There are no “tricks” here. Indeed, all of the tricks are used by our governments. The green line shows average wages, discounted by inflation calculated with the same methodology for all 40 years. Obviously that is the only way in which we can compare any data over time: through applying identical parameters to it each year.
Then we have the blue line: showing wage data discounted with our “official” inflation rate. The problem? The methodology used by our governments to calculate inflation in 1975 was different from the method they used in 1985, which was different than the method they used in 1995, which was different than the method they used in 2005.
Two obvious points flow from this observation. First, it is tautological that the only way in which data can be compared meaningfully is to use a consistent methodology. If the government thinks it has improved upon its inflation methodology, then all it had to do was take all of its old data and re-calculate it with their “improved” methodology. Since 1970 there is this invention called “computers” which makes such calculations rather simple.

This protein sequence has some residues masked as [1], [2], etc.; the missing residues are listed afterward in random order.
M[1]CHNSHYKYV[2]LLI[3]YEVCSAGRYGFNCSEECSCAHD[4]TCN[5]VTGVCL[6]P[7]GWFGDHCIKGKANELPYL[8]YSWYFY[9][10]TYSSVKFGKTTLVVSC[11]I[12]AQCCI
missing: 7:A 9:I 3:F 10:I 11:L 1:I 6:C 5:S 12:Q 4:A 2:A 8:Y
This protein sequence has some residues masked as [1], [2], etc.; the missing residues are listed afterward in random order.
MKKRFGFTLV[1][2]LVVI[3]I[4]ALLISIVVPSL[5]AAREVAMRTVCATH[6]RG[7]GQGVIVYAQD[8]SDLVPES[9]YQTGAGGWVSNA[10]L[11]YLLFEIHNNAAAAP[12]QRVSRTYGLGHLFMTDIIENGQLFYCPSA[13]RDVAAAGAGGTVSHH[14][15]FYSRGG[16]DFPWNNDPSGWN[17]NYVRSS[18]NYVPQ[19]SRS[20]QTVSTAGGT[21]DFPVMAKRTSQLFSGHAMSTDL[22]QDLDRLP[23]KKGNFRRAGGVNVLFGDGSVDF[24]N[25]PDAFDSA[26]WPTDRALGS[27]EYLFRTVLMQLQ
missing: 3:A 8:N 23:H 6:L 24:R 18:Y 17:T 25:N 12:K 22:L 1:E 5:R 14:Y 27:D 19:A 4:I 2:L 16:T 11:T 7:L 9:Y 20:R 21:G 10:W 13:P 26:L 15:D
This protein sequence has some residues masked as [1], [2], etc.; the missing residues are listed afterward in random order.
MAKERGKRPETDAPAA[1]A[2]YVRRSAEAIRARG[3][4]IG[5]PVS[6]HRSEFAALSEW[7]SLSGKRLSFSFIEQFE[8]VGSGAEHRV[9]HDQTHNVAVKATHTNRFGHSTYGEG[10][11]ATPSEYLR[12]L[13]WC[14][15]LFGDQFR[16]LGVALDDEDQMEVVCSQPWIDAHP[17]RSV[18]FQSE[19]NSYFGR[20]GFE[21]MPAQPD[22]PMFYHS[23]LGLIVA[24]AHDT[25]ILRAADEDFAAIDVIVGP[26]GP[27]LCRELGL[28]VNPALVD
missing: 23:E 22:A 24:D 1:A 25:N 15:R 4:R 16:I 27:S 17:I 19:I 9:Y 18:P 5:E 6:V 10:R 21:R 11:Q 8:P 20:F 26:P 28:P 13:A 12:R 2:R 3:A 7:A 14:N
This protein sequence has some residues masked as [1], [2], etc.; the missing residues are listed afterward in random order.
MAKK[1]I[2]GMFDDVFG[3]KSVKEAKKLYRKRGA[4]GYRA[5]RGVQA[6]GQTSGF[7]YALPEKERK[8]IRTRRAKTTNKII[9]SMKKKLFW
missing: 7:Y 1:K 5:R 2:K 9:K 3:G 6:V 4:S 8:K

This brings us to the second point: the refusal of our governments to adopt a consistent methodology in reporting inflation statistics can only imply a deliberate attempt to deceive, since it is 100% logically/statistically invalid to simply string together disconnected series of data — and present it as if it represents a consistent picture. More specifically, we can see precisely what lie our government was attempting to get us to believe.
I’m not so sure about the conspiracy theory, but this article does raise some interesting points, both about the validity of data analyses and growing poverty.